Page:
DIETARY FRIEND OR FOE?
It depends on your perspective
While many chefs consider salt their most important seasoning, doctors blame it for raising blood pressure. (Sodium in very modest amounts, however, is essential for good health.) The American Medical Association and other health-advocacy groups have urged the FDA to limit the amount of sodium in processed foods.
Why focus on processed food?
Of the 4,000 mg of sodium the average American adult consumes daily, about 75 percent is served up in processed food. Another 10 percent occurs naturally in fresh ingredients. The rest is what we add in cooking and at the table.
Know your sodium guidelines
The USDA recommends that adults limit themselves to 2,300 mg of sodium a day, the amount in 1 tsp. of table salt. For those in the salt-sensitive category (anyone over 50, of African descent, or with high blood pressure), the guideline shrinks to only 1,500 mg of sodium.
If you fall into the group for higher sodium-sensitivity or are concerned about your blood pressure, talk to your doctor. It's still okay to cook with salt in moderation if you're in good health, eat plenty of fresh fruits and vegetables (diets high in potassium and calcium help lower blood pressure), and keep active. In any case, it's prudent to limit your intake of high-sodium processed and prepared food.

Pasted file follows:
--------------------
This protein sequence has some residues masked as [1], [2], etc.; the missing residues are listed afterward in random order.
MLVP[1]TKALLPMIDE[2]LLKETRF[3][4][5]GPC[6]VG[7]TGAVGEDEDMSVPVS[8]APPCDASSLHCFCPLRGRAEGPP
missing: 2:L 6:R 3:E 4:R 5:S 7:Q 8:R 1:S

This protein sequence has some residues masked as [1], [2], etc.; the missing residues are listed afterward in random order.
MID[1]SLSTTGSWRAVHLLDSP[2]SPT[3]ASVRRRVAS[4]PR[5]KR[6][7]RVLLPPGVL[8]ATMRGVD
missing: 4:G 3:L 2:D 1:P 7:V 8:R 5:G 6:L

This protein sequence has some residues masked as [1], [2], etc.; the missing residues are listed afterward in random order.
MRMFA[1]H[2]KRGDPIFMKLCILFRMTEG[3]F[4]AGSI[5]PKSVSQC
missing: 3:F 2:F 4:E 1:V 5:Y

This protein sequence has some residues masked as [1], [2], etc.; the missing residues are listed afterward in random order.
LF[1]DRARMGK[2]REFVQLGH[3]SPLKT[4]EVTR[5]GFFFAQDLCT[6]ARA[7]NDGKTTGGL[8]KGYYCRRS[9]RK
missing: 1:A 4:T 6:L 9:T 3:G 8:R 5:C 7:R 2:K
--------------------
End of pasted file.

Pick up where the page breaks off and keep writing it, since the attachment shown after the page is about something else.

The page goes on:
Greens and Herbs Salad with Classic Vinaigrette
Most people tend to be timid about using enough salt in a vinaigrette, but the right amount ― which may be different for each of us ― really accents salad's "green" flavors.
Thin Salt-and-Pepper Breadsticks
Sprinkling with a moist, unrefined sea salt such as sel gris or fleur de sel will create wonderful bursts of saltiness. Kosher salt works, too, but the breadsticks will be drier and more uniform in flavor.
Salt-crusted Beets with Avocado, Lavender, and Thyme
Chef Jeremy Fox of Ubuntu restaurant in Napa roasts beets in an aromatic salt crust that infuses the kitchen and the beets with the fragrance of flowers and herbs. We've highlighted them in this simple salad.
Chef's tip: Salt-crusting seasons food evenly, imparts complex spice flavors, and makes a great presentation when you crack open the crust. –Chef Jeremy Fox, Ubuntu, Napa
Grilled Pork Chops with Brown-Sugar Brine and Onion-Peach Marmalade
Because modern pork is very lean, the meat can easily dry out when cooked. Using a brine (a solution of water, salt, and aromatics) adds moisture and flavor.
Chef's tip: Brining makes meat juicy; also, the aromatics in the liquid are absorbed by the meat, so you get perfect seasoning every time. –Chef Mark Sullivan, Spruce, San Francisco
Salted Chocolate Tart
We prefer Maldon sea salt for sprinkling onto this tart. Its large flakes look striking against the glossy chocolate surface, and its crunchy texture contrasts beautifully with the smooth, velvety filling.
Chef's tip: Chocolate and flaky sea salt go together really well. The Salt cuts the sweetness and adds complexity and crunch. –Pastry Chef Kristy Choo, Jin Patisserie, Venice, CA